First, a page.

Epiphanies Are Amazing

Sometimes you just need to let go, trust yourself (and God, if you believe), and roll with the punches. Well, I rolled, and I realized that maybe I don’t need to rewrite my entire novel to be satisfied with it. Just fix what needs fixing.

I have been struggling to rewrite this novel. Yes, I kind of like the way I’m getting extra scenes and getting into the head of my other main character, but I don’t like that I have to rewrite 50,000 words. That’s a lot of words.

Long story short, my story is about a boy who ends up finding a portal to a parallel universe that is riddled with war in the U.S. and then goes on to try and find a way to help out as much he can without dying.

I put a lot of time and effort into writing it the first time, and it’s not that I don’t want to improve it, but as I look at my second draft and look at my first, I’m noticing major changes in what’s happening in the story; some good, some bad.

For instance:

  • Good: Changing a mini-major plot point that then leads the main character (boy) to find the portal, and frankly, I really like this change.
  • Bad: I’m finding that what I thought I wanted to write (1st person, present tense) isn’t what I wanted after all.
  • Good: I’ve been able to get into the head of my second main character (girl) by writing chapters from her POV.
  • Bad: If I keep my old draft, do I want to separate the chapters into different perspectives, or keep it all one POV? This requires either heavy editing or reworking scenes with her in it. Either way, lots of editing.

The list goes on, but as I’ve been sitting here the past few days trying to rewrite the story, I’ve noticed just how much I 1) don’t want to rewrite everything even though I’ve made it up to 12k words, and 2) I loved what I wrote the first time because it was in my voice, not someone else’s.

I think that’s the biggest thing I’ve realized in this short time: My rewrite is turning into voices I read in YA all the time, and I want to stand apart from that.

Having your own voice in how you write is a major component to your writing style. I know I have my own unique voice in my writing when I write short stories, and even when I wrote my first novel draft back in November. But now?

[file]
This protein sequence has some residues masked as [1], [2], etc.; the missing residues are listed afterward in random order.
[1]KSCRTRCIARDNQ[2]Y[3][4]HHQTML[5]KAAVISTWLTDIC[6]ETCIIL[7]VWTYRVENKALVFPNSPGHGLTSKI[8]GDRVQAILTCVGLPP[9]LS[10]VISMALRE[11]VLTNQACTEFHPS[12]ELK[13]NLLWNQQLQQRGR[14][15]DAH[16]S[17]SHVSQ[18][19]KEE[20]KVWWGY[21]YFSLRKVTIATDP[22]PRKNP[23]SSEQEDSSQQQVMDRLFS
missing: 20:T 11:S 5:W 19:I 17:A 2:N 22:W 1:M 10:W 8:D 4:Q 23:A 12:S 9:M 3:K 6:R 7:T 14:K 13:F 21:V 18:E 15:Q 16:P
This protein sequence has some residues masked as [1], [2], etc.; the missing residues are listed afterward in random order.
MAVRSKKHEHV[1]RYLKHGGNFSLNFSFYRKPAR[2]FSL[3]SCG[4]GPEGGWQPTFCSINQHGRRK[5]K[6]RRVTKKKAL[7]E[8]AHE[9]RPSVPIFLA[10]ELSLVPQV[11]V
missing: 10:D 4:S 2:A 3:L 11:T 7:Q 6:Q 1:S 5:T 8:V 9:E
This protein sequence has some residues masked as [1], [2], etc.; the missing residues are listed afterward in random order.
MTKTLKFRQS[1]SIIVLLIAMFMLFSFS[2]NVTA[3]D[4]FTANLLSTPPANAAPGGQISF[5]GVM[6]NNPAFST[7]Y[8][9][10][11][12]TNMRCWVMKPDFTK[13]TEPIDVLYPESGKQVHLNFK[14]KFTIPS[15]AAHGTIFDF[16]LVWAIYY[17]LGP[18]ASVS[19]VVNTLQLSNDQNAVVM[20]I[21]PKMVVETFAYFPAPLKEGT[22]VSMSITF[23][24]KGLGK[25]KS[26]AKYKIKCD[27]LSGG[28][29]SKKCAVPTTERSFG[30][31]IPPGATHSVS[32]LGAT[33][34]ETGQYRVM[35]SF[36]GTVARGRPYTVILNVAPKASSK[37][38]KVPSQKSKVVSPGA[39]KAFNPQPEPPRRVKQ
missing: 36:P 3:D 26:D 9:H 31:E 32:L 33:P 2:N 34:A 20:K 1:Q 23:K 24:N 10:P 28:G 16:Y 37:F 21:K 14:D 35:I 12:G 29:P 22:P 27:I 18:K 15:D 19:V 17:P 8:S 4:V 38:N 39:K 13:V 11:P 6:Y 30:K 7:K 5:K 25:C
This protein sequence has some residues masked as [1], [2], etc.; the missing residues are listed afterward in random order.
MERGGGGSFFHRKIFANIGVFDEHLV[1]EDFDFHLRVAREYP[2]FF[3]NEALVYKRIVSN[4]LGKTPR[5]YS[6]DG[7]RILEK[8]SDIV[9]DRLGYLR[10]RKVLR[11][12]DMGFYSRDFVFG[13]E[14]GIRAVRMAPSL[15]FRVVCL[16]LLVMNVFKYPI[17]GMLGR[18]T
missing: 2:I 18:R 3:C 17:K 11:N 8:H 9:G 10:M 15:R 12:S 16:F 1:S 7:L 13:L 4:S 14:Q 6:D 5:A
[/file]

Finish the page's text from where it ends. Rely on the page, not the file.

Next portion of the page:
I’m noticing that I’m sounding like a lot of other YA novels. I understand that that can be the norm for these kinds of novels (and don’t get me wrong, I like reading that style), but… it’s not mine.

Also, I love the different perspectives and getting to know my characters, but as I was continuing I was noticing how similar those voices of those characters were beginning to sound and I was fearing that they would soon sound like the same person. I want readers to be able to differentiate between characters and not think that it all sounds the same. If I write from one perspective, I want it to sound like it. If I write from two, then anyone should be able to tell the difference between them.

I was able to describe so much more in my original writing than in my rewrite. I love being able to use descriptors in my writing to give a sense of the world around the character. That’s part of my style and it was almost completely gone in my rewrite.

I don’t know why I struggled so hard through this when I should have just realized that what I had, my creation, was part of who I am as a writer. To change it so dramatically, even though it did help in ways, but hinder in others, was just something that was unnecessary.

But it was needed.

If I hadn’t done what I did then maybe I wouldn’t have realized what I’d done. Yes, of course my original draft needs plenty of editing and polishing before it ever gets into the hands of others. Yes, of course I can add chapters from other characters’ perspectives if I want in my editing process.

But I think most importantly is that I don’t lose my voice. It’s part of what makes a writer a writer, after all. There are others things, too, but that’s most important, in my opinion.

So, just to let you know, yes, I will still be participating in Camp NaNoWriMo in April, but on a short story that has been dying to get out for the past two weeks (like, I can’t contain it anymore, it needs to be written).

I think this is for the best. I’ll review both versions, at least sections of them, before making an absolute decision, plus I’ll be getting my husband’s opinion on it since he’s into the kind of content I’m writing about. I don’t want to keep feeling the doubt that’s been creeping up on me throughout most of this rewriting process. I want to be sure of myself and my writing.

Have you ever had this kind of problem? Did you realize it early in the process, or way down the line? Any advice? Let me know in the comments!

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